Above: The CPCB fined the DDA for illegal waste dumping in Bawana and other places/Photo: knocksense.com
The Delhi High Court’s restraining order on the CPCB regarding taking coercive action to realise the fine imposed on DDA once again shows that penalties are no deterrent for serial polluters
By Papia Samajdar
In May 29, 2019, the Delhi High Court ruled in favour of the Delhi Development Authority (DDA) by restraining the Central Pollution Control Board (CPCB) from taking any coercive action. This was with respect to the environmental damages of Rs 1 crore imposed by the regulatory body for DDA’s non-compliance with green norms.
The CPCB notices issued on February 20 and April 12, 2019, imposed environmental damages on DDA, the Delhi State Industrial and Infrastructure Development Corporation Ltd (DSIIDC) and the Irrigation and Flood Control Department, holding them liable for non-implementation of the Graded Response Action Plan (GRAP) under the Air Act and the Solid Waste Management Rules, 2016. The CPCB, in their field visits, had observed non-action by these agencies leading to illegal waste dumping, garbage littering, burning of plastic waste, construction debris dumping, plastic waste in drains and non-action on illegal plastic recycling industries. The inspection was carried out by the officials in Narela, Bawana, Patparganj, Okhla Industrial Area, and other open and vacant plots.
The GRAP for Delhi and NCR was notified by the environment ministry in January 2017 as part of its efforts to combat the deteriorating air quality in Delhi-NCR. A comprehensive list of actions was to be taken by the governments of Delhi-NCR and their agencies under the GRAP. Prevention of garbage burning, regular sweeping of roads for dust control, regulating traffic, etc, are some of the actions to be taken depending on the severity of air pollution. The National Green Tribunal, in its order of February 19, 2019, had proposed the following damages to be imposed due to non-action under the GRAP (See chart).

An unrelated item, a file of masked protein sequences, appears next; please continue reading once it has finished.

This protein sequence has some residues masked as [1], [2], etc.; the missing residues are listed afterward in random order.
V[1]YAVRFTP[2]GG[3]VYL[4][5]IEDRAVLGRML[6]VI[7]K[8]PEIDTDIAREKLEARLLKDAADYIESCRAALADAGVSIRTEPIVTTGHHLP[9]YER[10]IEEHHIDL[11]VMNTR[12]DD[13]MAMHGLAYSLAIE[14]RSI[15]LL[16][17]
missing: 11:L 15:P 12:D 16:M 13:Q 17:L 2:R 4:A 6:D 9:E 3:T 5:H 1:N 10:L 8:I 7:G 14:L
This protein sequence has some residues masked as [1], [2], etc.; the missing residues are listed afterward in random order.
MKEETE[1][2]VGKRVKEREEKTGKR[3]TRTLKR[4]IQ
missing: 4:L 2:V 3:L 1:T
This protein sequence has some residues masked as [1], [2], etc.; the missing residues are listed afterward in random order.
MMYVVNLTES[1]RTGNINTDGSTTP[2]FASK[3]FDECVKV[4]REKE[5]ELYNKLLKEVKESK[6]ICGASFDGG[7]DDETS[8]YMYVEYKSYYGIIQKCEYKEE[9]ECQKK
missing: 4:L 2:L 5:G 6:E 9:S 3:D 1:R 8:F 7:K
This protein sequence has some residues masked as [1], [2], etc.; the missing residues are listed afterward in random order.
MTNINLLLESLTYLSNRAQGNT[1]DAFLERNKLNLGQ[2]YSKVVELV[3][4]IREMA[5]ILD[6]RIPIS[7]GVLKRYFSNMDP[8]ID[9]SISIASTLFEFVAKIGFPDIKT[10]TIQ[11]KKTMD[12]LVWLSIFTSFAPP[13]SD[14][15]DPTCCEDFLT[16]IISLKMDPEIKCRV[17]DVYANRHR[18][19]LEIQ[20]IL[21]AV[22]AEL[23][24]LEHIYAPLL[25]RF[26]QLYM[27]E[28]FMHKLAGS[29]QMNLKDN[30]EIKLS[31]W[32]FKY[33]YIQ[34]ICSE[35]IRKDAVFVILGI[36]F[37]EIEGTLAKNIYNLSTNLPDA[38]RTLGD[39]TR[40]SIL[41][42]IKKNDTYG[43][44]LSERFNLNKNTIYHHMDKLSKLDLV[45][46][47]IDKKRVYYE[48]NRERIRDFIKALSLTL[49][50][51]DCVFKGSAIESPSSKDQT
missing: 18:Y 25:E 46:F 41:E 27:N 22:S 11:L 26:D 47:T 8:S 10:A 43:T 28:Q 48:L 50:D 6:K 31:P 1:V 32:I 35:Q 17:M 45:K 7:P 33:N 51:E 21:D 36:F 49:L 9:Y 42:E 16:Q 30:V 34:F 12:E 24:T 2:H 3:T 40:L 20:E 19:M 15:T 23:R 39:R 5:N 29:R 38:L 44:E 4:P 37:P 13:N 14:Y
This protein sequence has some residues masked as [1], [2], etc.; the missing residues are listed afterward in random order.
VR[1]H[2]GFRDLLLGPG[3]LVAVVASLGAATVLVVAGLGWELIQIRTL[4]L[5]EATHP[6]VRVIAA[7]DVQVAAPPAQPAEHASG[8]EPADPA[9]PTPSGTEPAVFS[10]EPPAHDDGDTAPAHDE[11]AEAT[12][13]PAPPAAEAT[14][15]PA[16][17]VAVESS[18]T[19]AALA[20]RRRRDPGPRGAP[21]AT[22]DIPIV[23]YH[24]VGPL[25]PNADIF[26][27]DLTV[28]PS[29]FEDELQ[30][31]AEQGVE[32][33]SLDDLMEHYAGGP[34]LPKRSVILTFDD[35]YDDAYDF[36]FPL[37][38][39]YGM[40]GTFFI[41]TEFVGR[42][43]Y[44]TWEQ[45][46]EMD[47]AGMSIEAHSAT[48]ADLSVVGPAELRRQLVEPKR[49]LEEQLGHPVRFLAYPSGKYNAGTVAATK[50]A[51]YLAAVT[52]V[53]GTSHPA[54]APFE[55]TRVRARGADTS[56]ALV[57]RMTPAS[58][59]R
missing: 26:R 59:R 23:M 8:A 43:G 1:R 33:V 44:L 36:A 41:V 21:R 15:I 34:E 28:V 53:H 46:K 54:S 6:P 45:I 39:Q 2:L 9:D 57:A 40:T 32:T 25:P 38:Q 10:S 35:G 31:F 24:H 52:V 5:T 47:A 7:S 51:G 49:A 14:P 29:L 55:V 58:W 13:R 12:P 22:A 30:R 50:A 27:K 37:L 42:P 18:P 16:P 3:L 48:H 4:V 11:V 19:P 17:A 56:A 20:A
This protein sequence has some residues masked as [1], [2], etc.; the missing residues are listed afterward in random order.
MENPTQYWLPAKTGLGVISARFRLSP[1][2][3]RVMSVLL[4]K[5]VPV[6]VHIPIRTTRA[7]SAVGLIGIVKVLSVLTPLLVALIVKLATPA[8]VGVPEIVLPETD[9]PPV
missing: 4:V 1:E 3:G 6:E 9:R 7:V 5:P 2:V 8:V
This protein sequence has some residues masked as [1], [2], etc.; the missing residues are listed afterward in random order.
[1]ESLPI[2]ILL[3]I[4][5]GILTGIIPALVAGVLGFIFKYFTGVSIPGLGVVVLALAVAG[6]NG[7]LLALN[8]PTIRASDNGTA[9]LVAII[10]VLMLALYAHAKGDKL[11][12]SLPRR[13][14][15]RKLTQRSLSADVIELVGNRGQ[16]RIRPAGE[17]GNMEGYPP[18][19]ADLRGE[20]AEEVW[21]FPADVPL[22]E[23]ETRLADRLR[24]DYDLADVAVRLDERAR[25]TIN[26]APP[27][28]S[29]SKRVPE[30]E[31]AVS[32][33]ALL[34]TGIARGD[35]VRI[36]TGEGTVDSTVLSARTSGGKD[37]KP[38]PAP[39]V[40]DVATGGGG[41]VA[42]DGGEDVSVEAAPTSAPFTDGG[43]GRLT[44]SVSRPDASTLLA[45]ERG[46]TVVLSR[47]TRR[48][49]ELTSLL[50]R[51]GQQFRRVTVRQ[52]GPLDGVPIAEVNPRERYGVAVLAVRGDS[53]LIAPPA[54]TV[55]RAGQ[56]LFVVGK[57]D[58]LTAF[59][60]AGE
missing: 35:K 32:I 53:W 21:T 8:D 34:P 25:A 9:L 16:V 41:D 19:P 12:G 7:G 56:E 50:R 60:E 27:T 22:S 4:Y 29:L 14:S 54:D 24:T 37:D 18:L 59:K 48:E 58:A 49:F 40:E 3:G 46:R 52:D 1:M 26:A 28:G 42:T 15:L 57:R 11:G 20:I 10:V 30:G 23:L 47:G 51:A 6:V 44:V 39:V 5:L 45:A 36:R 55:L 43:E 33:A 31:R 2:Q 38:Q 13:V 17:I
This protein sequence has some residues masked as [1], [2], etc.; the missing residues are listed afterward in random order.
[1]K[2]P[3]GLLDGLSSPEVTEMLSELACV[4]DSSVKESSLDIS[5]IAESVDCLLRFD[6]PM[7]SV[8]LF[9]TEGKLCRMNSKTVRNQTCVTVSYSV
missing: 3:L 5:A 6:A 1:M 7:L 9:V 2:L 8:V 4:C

The DDA approached the Delhi High Court to challenge the fine imposed by the regulatory body. In its plea, the DDA contested the CPCB’s legal authority to impose such environmental damages. It also claimed that the CPCB disregarded its response outlining the remedial measures and reiterated the fine of Rs 1 crore. The petitioner cited the 2012 Delhi Pollution Control Committee vs Splendor Landbase Ltd case decided by the Delhi High Court to challenge CPCB’s authority under the Air (Prevention and Control of Pollution) Act, 1981, and Solid Waste Management Rules, 2016.
“As far as my knowledge goes under s.o.730(e) dated 10th July 2002 in exercise of power conferred by section 23 of Environment Protection Act, 1986 the Central Government delegated power vested under section 5 of the said act to the chairman of CPCB to issue directions to any industry or any local or other authorities for the violation of the standards and rules relating to hazardous waste, bio medical waste, hazardous chemicals, industrial solid waste, municipal solid waste including plastic waste. Thus, chairman of CPCB can direct DDA on this matter,” said Dr DD Basu, a former CPCB executive, and currently Adviser–Monitoring and Compliance, Centre for Science and Environment. “However, such direction can always be subjected to judicial scrutiny,” added Dr Basu, referring to the current case.